" The Empire encompasses the world yet is terrified of the without. It enforces itself with steel and fire yet considers itself benevolent. It consumes the labour of others with bottomless hunger yet calls its subalterns lazy, or wasteful, or greedy. "
Holy shit this is the first time I've seen the word "subaltern" in an RPG thing, I think?
I love this.
With every passing decade Warhammer abridges its Moorcockian roots more and more; nowadays it is "Order = Good" and "Chaos = Evulz", pretty much.
Gone are the days when chaos berserkers are implied to grant safe passage to the helpless (because Khorne is as much a god of martial honour as he is a god of bloodletting);
Or that the succor of Papa Nurgle is a genuine comfort to the downtrodden;
Or that Tzeentch could unironically embody the principle of hope, of change for the better.
As Chaos is distilled into unequivocal villainy, Order goons get painted as Good Guys by default --
Giving rise to Warhammer's contemporary problem, wherein fans are no longer able to recognise satire.
When I was introduced to 40K, it seemed pretty clear that the Imperium was a Brazil-esque absurdist-fascist bureaucratic state: planets are exterminatus-ed due to clerical error; the way it stamps out rebellions is the reason why rebellions begin in the first place.
Tragi-comic grimdarkness. That was the point.
Nowadays that tone has shifted -- and you're more likely than not going to encounter a 40K fan who argues that the Imperium's evils are a justified necessity, to prevent worse wrongs.
We went from:
"Space Nazis because insane dumbass fuckery, also chainswords vroom vroom so badass!"
"Space Nazis because it makes sense actually, and also chainswords make sense because [insert convoluted rationalisation here]."
Even Fantasy Flight's Black Crusade line, which ostensibly offers a look at 40K from the perspective of Chaos, never truly commits to its conceit.
With prep you could play a heroic band of mutant freedom fighters, resisting the tyranny of the Evil Imperium --
But I don't remember Black Crusade giving that kind of campaign any actual support. Its supplements service the relatively more conventional "You can play villains!" angle; the Screaming Vortex is a squarely Daemons-vs-Daemons setting.
This tonal drift culminates, in my mind, with Age of Sigmar, Games Workshop's heroic-fantasy replacement of the old WFRP / WHFB setting.
Here's the framing narrative for AoS's recently-launched Third Edition. Let's see whether I've got things right:
A highly professionalised, technologically-superior tip-of-the-spear fighting force (the Stormcast Eternals);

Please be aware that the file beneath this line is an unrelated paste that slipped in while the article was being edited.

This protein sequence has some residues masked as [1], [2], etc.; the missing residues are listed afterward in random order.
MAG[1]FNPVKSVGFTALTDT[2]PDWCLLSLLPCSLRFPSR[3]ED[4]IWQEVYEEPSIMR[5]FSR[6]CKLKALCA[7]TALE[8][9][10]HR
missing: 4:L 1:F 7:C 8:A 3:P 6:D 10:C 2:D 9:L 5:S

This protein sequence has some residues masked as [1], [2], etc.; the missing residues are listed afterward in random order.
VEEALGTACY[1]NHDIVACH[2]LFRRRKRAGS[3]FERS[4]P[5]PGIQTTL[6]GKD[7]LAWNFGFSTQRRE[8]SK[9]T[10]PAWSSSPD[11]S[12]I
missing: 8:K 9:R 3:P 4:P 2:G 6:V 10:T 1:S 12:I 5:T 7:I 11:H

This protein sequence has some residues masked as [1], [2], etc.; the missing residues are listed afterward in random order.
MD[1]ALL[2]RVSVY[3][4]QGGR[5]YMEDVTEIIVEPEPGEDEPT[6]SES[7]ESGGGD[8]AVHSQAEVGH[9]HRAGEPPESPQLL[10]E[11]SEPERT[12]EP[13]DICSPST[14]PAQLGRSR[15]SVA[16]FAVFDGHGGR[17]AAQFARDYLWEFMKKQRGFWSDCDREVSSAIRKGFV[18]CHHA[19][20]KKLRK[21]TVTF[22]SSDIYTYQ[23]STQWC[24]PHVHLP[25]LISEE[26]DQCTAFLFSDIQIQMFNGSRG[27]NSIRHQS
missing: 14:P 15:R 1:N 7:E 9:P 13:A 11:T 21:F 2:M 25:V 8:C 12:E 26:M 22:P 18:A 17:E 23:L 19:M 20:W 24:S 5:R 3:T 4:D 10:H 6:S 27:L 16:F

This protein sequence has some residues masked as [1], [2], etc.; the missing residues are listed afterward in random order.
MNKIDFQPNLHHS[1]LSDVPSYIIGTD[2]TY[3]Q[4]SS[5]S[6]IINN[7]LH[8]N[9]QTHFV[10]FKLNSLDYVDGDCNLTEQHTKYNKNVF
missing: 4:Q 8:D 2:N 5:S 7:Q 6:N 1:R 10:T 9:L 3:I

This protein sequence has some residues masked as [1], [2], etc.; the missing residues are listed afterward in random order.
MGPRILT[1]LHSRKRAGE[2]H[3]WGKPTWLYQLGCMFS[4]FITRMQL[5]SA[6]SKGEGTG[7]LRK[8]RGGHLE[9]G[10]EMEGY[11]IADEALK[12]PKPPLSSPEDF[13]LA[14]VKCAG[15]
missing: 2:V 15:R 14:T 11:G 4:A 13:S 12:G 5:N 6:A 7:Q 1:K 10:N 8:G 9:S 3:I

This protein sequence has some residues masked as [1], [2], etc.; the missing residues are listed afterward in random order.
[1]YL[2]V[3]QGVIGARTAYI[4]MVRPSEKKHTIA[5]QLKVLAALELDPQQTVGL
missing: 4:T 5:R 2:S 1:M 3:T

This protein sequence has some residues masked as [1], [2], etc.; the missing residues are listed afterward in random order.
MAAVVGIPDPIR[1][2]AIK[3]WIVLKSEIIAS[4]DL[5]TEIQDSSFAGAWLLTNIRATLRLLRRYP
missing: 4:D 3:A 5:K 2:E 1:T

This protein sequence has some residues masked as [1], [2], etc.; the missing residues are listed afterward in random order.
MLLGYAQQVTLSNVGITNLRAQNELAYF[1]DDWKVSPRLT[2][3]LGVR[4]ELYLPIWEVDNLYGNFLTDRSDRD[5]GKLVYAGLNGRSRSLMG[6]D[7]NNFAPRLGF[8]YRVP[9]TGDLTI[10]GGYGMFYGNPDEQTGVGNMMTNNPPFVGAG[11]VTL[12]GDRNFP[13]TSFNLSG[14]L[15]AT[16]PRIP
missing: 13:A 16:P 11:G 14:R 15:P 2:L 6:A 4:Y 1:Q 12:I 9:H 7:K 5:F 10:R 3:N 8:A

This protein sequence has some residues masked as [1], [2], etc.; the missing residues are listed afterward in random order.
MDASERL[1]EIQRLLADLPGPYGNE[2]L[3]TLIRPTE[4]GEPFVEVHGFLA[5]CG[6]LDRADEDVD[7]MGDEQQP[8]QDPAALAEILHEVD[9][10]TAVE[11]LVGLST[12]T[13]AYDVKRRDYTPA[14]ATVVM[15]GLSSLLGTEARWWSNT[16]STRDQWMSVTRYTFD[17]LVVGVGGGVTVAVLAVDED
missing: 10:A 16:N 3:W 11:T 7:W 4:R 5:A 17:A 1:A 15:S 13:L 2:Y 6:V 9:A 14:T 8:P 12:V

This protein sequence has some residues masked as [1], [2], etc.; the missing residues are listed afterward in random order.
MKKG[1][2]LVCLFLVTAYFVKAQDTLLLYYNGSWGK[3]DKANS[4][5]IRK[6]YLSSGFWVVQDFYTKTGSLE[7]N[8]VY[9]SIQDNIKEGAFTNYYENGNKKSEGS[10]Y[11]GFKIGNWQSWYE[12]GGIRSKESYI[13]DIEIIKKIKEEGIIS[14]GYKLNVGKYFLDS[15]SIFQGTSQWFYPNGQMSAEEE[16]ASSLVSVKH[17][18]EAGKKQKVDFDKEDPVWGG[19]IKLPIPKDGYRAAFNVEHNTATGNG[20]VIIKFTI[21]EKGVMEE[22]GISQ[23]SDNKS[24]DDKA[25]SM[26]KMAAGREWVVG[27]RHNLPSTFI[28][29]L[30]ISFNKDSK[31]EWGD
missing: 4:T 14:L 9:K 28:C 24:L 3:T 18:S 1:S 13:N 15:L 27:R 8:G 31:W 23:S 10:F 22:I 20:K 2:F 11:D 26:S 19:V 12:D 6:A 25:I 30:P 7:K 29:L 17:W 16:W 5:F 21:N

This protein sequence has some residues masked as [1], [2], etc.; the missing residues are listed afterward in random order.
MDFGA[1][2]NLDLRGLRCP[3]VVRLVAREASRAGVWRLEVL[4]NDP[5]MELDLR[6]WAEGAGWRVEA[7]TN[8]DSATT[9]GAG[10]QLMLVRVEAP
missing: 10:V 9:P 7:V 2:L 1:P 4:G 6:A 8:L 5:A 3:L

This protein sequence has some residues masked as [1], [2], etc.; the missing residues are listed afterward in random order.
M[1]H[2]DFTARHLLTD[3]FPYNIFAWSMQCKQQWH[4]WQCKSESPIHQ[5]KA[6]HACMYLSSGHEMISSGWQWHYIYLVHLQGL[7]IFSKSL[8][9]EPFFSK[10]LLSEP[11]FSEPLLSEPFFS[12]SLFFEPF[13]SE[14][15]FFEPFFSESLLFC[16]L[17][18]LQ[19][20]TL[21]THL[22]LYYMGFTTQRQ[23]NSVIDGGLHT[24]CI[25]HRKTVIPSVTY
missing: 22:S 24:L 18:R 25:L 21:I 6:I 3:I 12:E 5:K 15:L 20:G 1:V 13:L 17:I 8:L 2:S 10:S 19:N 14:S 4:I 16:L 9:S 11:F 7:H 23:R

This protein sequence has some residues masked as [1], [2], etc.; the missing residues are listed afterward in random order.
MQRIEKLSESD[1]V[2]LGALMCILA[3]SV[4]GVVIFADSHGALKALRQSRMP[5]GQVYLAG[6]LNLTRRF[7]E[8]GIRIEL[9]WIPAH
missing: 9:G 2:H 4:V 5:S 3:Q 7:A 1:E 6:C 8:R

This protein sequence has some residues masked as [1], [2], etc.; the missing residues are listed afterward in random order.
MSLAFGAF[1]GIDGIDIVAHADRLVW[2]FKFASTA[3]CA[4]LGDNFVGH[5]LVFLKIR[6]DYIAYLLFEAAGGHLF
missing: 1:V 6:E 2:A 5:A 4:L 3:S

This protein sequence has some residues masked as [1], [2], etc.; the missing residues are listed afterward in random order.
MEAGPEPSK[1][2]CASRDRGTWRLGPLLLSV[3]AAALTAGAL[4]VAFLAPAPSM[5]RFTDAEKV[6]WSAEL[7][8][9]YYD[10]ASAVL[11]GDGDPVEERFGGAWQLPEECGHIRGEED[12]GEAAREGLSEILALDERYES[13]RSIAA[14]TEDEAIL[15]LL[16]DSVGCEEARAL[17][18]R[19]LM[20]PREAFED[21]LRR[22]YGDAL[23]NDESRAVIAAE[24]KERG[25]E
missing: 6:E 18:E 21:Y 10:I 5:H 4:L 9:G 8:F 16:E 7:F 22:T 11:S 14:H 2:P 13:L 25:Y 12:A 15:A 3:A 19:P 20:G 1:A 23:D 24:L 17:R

Backed by an imperialist military-industrial complex (Azyrheim);
"Liberating" rich new territories (Ghur) for exploitation by a civilised settler culture (Settlers of Sig-- I mean, Free Cities);
Justified because the locals are irredeemable heathens (Chaos and Kruleboyz).
I mean, that's a sweet-ass Warhammer setting. It's contemporary, laser-guided lampoon. Except it is played totally straight.
In AoS, a literal crusade is justified as the moral good.
I think Kriegsmesser surprised me because its framing of Chaos -- as a promise, as the light of hope shining through cracks of a broken world --
It feels so fucking right.
Yes: its a subaltern deconstruction of the conventional moral universe of Warhammer -- but it is a take that is also already implied / all but supported in the various depictions of the setting: from WFRP to the modified title crawl of Black Crusade.
I'm annoyed I didn't think of it, myself. Damn you, Gregor!
And I'm annoyed that more Warhammer fans aren't thinking it, also.
lmagine if Kriegsmesser's perspective stood on equal standing as the GW orthodoxy. Imagine if, instead of simplifying stuff into "Order = Good" and "Chaos = Evulz", GW did a Gregor Vuga.
You'd have a Rashomon-ed Warhammer, where villainy depends on perspective:
You are fearful villagers, huddled around your priest, muttering prayers against the wild braying coming from the trees beyond your gates.
You are Aqshyian tribeswomen, defying the thunder warrior towering over you, the foreigner demanding you bow to his foreign god.
You are a Tzeentchian revolutionary cell, desperately trying to disrupt a Inquisitor's transmissions so your home planet isn't destroyed by fascist orbital fire.
Get Kriegsmesser HERE.